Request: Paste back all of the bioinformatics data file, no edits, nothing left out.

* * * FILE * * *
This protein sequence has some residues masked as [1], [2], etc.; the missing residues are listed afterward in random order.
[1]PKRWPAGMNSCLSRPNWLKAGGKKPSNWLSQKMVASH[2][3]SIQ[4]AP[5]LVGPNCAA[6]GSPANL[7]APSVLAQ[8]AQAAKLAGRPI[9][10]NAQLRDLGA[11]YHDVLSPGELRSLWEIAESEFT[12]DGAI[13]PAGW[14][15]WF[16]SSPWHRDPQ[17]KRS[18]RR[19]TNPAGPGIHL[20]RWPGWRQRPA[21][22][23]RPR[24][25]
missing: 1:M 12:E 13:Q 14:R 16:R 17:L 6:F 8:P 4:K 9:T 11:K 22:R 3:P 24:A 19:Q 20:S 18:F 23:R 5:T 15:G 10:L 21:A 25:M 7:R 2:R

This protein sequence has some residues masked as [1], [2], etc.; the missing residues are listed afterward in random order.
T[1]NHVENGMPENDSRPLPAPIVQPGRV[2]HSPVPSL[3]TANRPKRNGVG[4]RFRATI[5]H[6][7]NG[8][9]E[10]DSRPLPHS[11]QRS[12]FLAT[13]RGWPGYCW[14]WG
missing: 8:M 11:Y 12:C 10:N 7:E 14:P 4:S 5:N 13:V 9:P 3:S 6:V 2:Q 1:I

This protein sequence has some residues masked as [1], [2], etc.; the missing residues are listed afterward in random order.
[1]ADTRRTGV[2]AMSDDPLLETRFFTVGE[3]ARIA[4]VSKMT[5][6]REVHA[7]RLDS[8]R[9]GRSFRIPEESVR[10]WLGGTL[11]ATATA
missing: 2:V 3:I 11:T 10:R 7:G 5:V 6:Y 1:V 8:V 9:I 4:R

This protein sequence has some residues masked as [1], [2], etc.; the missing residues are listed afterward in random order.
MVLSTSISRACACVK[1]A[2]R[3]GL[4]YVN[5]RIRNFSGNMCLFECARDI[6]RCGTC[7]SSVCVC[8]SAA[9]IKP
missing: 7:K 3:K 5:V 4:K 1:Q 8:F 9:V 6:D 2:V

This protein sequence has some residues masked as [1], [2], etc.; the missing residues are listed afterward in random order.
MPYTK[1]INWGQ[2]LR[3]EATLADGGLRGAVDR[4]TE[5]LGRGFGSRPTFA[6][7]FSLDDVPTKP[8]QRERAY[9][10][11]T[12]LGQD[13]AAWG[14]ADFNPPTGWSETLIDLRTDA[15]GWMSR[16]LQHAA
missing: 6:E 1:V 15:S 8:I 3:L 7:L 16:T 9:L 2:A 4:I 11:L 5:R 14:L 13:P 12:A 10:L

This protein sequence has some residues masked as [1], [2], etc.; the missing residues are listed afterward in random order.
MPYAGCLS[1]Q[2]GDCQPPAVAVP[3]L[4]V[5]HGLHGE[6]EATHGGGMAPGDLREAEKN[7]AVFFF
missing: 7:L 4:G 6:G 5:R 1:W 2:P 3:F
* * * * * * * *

This protein sequence has some residues masked as [1], [2], etc.; the missing residues are listed afterward in random order.
[1]PKRWPAGMNSCLSRPNWLKAGGKKPSNWLSQKMVASH[2][3]SIQ[4]AP[5]LVGPNCAA[6]GSPANL[7]APSVLAQ[8]AQAAKLAGRPI[9][10]NAQLRDLGA[11]YHDVLSPGELRSLWEIAESEFT[12]DGAI[13]PAGW[14][15]WF[16]SSPWHRDPQ[17]KRS[18]RR[19]TNPAGPGIHL[20]RWPGWRQRPA[21][22][23]RPR[24][25]
missing: 1:M 12:E 13:Q 14:R 16:R 17:L 6:F 8:P 4:K 9:T 11:K 22:R 3:P 24:A 19:Q 20:S 18:F 23:R 5:T 15:G 10:L 21:A 25:M 7:R 2:R

This protein sequence has some residues masked as [1], [2], etc.; the missing residues are listed afterward in random order.
T[1]NHVENGMPENDSRPLPAPIVQPGRV[2]HSPVPSL[3]TANRPKRNGVG[4]RFRATI[5]H[6][7]NG[8][9]E[10]DSRPLPHS[11]QRS[12]FLAT[13]RGWPGYCW[14]WG
missing: 8:M 11:Y 12:C 10:N 7:E 14:P 4:S 5:N 13:V 9:P 3:S 6:V 2:Q 1:I

This protein sequence has some residues masked as [1], [2], etc.; the missing residues are listed afterward in random order.
[1]ADTRRTGV[2]AMSDDPLLETRFFTVGE[3]ARIA[4]VSKMT[5][6]REVHA[7]RLDS[8]R[9]GRSFRIPEESVR[10]WLGGTL[11]ATATA
missing: 2:V 3:I 11:T 10:R 7:G 5:V 6:Y 1:V 8:V 9:I 4:R

This protein sequence has some residues masked as [1], [2], etc.; the missing residues are listed afterward in random order.
MVLSTSISRACACVK[1]A[2]R[3]GL[4]YVN[5]RIRNFSGNMCLFECARDI[6]RCGTC[7]SSVCVC[8]SAA[9]IKP
missing: 7:K 3:K 5:V 4:K 1:Q 8:F 9:V 6:D 2:V

This protein sequence has some residues masked as [1], [2], etc.; the missing residues are listed afterward in random order.
MPYTK[1]INWGQ[2]LR[3]EATLADGGLRGAVDR[4]TE[5]LGRGFGSRPTFA[6][7]FSLDDVPTKP[8]QRERAY[9][10][11]T[12]LGQD[13]AAWG[14]ADFNPPTGWSETLIDLRTDA[15]GWMSR[16]LQHAA
missing: 6:E 1:V 15:S 8:I 3:L 7:L 16:T 9:L 2:A 4:I 11:L 5:R 14:L 13:P 12:A 10:L

This protein sequence has some residues masked as [1], [2], etc.; the missing residues are listed afterward in random order.
MPYAGCLS[1]Q[2]GDCQPPAVAVP[3]L[4]V[5]HGLHGE[6]EATHGGGMAPGDLREAEKN[7]AVFFF
missing: 7:L 4:G 6:G 5:R 1:W 2:P 3:F